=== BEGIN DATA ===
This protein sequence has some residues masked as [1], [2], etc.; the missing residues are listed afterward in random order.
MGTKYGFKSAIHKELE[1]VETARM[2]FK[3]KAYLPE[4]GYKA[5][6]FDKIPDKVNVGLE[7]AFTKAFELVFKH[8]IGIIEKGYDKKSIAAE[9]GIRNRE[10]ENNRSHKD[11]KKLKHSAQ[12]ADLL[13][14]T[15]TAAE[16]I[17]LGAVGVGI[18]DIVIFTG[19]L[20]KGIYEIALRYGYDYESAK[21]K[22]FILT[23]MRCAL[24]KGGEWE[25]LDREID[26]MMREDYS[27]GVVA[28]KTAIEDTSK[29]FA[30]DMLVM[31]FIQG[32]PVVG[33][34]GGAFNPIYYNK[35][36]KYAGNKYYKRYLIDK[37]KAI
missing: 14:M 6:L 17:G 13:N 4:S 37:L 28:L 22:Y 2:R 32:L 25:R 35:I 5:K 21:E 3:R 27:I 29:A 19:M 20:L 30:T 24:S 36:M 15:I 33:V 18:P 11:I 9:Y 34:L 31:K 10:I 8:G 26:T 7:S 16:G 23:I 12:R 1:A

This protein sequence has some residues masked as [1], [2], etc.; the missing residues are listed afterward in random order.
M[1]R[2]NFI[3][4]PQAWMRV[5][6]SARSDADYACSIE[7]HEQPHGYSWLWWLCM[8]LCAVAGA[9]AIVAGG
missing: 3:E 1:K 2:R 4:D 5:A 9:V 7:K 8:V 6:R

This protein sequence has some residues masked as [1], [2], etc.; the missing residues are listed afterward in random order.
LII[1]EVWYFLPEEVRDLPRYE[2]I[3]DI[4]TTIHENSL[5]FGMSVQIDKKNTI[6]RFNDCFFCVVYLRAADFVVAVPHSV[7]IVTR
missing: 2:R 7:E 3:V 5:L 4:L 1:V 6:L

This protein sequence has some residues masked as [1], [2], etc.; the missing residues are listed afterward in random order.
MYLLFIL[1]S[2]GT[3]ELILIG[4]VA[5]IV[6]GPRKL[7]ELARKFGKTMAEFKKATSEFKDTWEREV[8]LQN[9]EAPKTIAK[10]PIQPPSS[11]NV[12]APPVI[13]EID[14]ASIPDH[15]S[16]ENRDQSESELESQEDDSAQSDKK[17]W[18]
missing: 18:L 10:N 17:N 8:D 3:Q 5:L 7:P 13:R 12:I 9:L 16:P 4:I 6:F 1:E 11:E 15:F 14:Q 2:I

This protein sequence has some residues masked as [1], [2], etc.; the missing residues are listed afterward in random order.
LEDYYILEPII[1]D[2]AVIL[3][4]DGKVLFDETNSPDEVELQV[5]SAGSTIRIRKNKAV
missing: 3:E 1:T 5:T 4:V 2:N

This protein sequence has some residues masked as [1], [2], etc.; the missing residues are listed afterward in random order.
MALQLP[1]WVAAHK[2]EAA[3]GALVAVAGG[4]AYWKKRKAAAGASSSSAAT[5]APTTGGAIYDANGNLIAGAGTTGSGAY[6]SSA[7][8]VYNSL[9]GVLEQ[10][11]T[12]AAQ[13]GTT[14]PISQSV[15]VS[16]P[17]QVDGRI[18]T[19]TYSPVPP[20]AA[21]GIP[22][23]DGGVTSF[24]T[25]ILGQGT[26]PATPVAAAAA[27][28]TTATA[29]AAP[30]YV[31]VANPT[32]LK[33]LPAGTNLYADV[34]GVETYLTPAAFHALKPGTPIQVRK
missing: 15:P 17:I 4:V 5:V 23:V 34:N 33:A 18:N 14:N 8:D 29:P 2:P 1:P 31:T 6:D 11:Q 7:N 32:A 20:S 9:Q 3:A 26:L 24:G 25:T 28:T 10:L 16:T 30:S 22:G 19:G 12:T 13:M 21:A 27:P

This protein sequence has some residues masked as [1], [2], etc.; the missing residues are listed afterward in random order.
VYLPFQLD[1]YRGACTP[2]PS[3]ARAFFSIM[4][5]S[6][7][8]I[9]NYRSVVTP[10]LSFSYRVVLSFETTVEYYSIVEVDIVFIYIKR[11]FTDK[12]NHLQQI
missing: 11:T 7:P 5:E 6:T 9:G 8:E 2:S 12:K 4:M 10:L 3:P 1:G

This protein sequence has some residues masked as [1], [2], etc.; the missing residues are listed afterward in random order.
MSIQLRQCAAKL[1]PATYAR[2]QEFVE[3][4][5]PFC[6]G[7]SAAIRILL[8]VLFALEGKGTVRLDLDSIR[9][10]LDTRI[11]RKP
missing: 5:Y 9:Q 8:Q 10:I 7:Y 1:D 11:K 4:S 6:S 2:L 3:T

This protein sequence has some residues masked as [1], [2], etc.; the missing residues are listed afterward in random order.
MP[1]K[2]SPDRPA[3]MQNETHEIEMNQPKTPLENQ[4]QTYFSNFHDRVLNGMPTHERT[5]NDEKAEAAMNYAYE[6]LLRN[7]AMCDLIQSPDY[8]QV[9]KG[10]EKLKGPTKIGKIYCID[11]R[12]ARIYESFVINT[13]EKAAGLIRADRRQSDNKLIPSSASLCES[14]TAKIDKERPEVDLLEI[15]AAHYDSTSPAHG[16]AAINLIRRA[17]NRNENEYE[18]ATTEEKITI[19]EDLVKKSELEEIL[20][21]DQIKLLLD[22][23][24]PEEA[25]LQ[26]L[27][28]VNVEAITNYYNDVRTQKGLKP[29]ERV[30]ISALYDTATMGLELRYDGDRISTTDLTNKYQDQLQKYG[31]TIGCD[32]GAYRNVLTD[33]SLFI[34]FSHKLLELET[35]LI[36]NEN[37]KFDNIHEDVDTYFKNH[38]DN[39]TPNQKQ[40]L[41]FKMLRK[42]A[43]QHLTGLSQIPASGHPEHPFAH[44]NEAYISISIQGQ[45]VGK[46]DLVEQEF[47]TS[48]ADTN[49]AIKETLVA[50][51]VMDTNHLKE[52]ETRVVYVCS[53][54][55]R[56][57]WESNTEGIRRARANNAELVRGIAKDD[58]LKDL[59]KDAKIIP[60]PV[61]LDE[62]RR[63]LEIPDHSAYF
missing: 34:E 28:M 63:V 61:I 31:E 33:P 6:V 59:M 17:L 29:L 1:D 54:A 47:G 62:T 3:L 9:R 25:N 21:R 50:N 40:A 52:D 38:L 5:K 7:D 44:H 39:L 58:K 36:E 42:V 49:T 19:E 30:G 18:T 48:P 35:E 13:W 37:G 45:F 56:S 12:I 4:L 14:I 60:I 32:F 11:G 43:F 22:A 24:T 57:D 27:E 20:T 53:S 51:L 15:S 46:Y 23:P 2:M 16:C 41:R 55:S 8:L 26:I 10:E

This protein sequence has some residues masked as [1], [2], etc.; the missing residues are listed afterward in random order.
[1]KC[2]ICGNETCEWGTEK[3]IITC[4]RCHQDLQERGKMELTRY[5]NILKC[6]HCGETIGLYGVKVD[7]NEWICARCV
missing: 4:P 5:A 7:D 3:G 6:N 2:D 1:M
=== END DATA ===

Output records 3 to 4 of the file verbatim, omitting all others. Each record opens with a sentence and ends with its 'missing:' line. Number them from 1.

This protein sequence has some residues masked as [1], [2], etc.; the missing residues are listed afterward in random order.
LII[1]EVWYFLPEEVRDLPRYE[2]I[3]DI[4]TTIHENSL[5]FGMSVQIDKKNTI[6]RFNDCFFCVVYLRAADFVVAVPHSV[7]IVTR
missing: 2:R 7:E 3:V 5:L 4:L 1:V 6:L

This protein sequence has some residues masked as [1], [2], etc.; the missing residues are listed afterward in random order.
MYLLFIL[1]S[2]GT[3]ELILIG[4]VA[5]IV[6]GPRKL[7]ELARKFGKTMAEFKKATSEFKDTWEREV[8]LQN[9]EAPKTIAK[10]PIQPPSS[11]NV[12]APPVI[13]EID[14]ASIPDH[15]S[16]ENRDQSESELESQEDDSAQSDKK[17]W[18]
missing: 18:L 10:N 17:N 8:D 3:Q 5:L 7:P 13:R 12:I 9:L 16:P 4:I 6:F 1:E 11:E 15:F 14:Q 2:I